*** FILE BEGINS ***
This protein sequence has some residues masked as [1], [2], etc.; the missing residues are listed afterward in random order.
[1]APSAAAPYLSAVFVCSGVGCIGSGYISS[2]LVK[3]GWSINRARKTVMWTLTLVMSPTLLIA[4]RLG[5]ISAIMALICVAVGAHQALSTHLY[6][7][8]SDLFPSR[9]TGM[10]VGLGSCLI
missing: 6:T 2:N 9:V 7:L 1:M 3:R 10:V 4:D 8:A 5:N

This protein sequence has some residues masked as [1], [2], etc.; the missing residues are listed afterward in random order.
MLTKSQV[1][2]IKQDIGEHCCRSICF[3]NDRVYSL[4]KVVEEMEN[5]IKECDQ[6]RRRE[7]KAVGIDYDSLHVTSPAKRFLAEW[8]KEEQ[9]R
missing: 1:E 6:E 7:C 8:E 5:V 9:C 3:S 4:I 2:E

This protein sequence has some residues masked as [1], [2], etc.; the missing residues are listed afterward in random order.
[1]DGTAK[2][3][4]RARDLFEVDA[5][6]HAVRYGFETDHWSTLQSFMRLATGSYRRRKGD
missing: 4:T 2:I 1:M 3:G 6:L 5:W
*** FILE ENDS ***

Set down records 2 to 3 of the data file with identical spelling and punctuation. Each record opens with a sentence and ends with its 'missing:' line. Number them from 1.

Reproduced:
This protein sequence has some residues masked as [1], [2], etc.; the missing residues are listed afterward in random order.
MLTKSQV[1][2]IKQDIGEHCCRSICF[3]NDRVYSL[4]KVVEEMEN[5]IKECDQ[6]RRRE[7]KAVGIDYDSLHVTSPAKRFLAEW[8]KEEQ[9]R
missing: 1:E 6:E 7:C 8:E 5:V 9:C 3:S 4:I 2:E

This protein sequence has some residues masked as [1], [2], etc.; the missing residues are listed afterward in random order.
[1]DGTAK[2][3][4]RARDLFEVDA[5][6]HAVRYGFETDHWSTLQSFMRLATGSYRRRKGD
missing: 4:T 2:I 1:M 3:G 6:L 5:W